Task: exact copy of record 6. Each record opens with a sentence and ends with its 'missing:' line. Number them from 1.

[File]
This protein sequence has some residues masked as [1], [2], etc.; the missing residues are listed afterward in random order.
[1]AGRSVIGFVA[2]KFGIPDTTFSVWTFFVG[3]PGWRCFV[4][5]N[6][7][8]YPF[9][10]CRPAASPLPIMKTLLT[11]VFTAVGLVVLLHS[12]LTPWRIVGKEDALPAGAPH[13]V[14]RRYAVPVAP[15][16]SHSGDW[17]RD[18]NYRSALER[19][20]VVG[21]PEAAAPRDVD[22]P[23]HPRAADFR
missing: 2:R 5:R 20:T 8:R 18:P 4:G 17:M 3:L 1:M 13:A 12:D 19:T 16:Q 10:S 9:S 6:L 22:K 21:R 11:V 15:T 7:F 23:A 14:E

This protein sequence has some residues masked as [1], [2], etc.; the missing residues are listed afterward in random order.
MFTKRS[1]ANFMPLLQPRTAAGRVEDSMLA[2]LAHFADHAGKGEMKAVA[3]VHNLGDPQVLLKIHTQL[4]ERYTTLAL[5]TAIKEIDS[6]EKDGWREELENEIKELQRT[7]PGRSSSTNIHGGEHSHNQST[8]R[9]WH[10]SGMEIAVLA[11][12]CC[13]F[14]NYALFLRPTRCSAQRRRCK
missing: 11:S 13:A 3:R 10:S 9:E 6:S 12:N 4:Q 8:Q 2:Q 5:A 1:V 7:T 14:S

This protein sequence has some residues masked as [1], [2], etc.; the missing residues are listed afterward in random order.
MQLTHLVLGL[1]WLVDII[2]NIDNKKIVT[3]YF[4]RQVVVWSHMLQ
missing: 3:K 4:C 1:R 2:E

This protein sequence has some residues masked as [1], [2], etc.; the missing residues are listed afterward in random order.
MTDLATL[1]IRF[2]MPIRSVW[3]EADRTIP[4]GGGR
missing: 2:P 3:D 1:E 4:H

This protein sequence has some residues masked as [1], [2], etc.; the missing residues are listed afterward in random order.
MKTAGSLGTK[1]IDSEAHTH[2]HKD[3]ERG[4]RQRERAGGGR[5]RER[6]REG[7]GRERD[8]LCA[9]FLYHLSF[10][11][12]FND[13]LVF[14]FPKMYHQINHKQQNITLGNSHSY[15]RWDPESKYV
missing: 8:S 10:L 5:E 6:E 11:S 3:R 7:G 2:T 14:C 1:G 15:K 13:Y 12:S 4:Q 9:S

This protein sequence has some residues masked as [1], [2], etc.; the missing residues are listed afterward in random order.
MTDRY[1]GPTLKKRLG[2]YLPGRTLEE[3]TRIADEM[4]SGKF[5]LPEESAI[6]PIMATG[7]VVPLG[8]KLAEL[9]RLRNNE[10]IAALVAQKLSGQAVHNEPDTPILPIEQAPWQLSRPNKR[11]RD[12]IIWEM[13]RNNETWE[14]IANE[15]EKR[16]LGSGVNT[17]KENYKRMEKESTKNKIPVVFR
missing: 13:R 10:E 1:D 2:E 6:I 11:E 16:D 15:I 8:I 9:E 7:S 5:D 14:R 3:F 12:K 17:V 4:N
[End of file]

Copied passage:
This protein sequence has some residues masked as [1], [2], etc.; the missing residues are listed afterward in random order.
MTDRY[1]GPTLKKRLG[2]YLPGRTLEE[3]TRIADEM[4]SGKF[5]LPEESAI[6]PIMATG[7]VVPLG[8]KLAEL[9]RLRNNE[10]IAALVAQKLSGQAVHNEPDTPILPIEQAPWQLSRPNKR[11]RD[12]IIWEM[13]RNNETWE[14]IANE[15]EKR[16]LGSGVNT[17]KENYKRMEKESTKNKIPVVFR
missing: 13:R 10:E 1:D 2:E 6:I 11:E 16:D 15:I 8:I 9:E 7:S 5:D 14:R 3:F 12:K 17:V 4:N